Today’s Solutions: February 08, 2023

The enemy of my enemy is my friend, so the saying goes. As it turns out, this applies to humans and the natural world as well. Mosquitoes are the prime movers of malaria around the world, and scientists have worked hard to eliminate mosquitoes’ spread of this deadly disease. Yet, another species is also attacking mosquitoes and seems to have some success. 

A recent study from the University of Florida proved that a species of jumping spiders from Kenya much preferred preying on mosquitoes who recently fed on blood. 

Helpful hunters 

Lisa Taylor, an entomologist at the University of Florida and lead author of the study published in ScienceDirect, and her collaborators studied the peculiar hunting habits of an East African jumping spider called Evarcha culicivora. They noticed that these jumping spiders seemed to be tracking mosquitoes. 

“They’re such tiny animals, with an even tinier brain, and a sensory system that we don’t quite understand,” says Taylor. “My collaborators spent years watching these spiders in the field and noticed that they were feeding almost exclusively on mosquitoes. This isn’t something that’s typical of all spiders—to specialize in one type of prey.”

Not only that, but they also seemed to be targeting mosquitoes with red-colored bellies, an indication that the mosquito had recently fed and had a stomach full of blood. It seemed like the jumping spiders were leaping after these mosquitoes in particular. 

They tested this observation in Kenya, marking mosquitoes by feeding them red-dyed glucose water, which would still look like they had fed on blood, and other mosquitoes with gray-dyed water. The spiders still went after the red-dye-fed mosquitoes, eliminating the possibility that they were hunting by smelling the blood in mosquitoes. 

How might this influence future mosquito management?

According to Taylor, these findings could certainly have a longer-term influence on how to eradicate or manage disease-carrying mosquitoes in problem areas. In the short term, however, it is just another small but important find in spider research.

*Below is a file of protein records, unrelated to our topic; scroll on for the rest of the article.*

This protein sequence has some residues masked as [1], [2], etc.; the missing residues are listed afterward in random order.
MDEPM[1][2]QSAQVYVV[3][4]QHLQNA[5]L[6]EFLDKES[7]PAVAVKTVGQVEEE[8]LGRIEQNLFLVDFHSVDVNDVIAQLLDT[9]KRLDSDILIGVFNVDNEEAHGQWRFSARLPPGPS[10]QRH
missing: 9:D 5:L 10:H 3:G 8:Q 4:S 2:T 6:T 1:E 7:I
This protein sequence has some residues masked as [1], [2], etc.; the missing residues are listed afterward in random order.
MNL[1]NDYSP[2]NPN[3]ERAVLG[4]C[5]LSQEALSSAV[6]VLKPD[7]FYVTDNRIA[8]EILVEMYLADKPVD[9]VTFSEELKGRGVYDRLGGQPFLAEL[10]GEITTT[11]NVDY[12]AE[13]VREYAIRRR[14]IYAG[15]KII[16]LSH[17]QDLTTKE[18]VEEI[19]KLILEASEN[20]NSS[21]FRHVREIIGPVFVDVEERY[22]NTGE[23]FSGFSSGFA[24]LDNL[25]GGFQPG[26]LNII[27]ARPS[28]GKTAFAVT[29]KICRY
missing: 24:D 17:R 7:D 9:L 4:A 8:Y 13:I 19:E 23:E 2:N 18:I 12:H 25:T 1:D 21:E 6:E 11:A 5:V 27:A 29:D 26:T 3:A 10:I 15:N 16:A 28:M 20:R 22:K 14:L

“This is a localized example, but it’s a good study system to help us understand how animals can make decisions with really tiny brains and a completely different sensory system than ours,” Taylor says. “It reveals broader patterns in the natural world.”

Source Study: ScienceDirectBlood-red color as a prey choice cue for mosquito specialist predators – ScienceDirect

Solutions News Source Print this article
More of Today's Solutions

Australia is the first nation to acknowledge psychedelics as medicine

Australia's Therapeutic Goods Administration surprised researchers by approving the psychedelic chemicals found in magic mushrooms and MDMA for use by patients with specific mental health issues, ...

Read More

The top 9 mistakes people make when trying to establish a healthy routine

If you can’t figure out why you struggle to maintain a healthy routine, no worries. We have a story from Groom+Style that lists the ...

Read More

These wind turbine walls let cities harness wind power beautifully

One of the major downfalls of harnessing wind energy is that large-scale wind farms require lots of space, away from urban areas, and wind ...

Read More

Google puts data privacy back into users hands

Due to various political and healthcare data breaches setting off alarm bells, the general public is slowly realizing that their data is at risk ...

Read More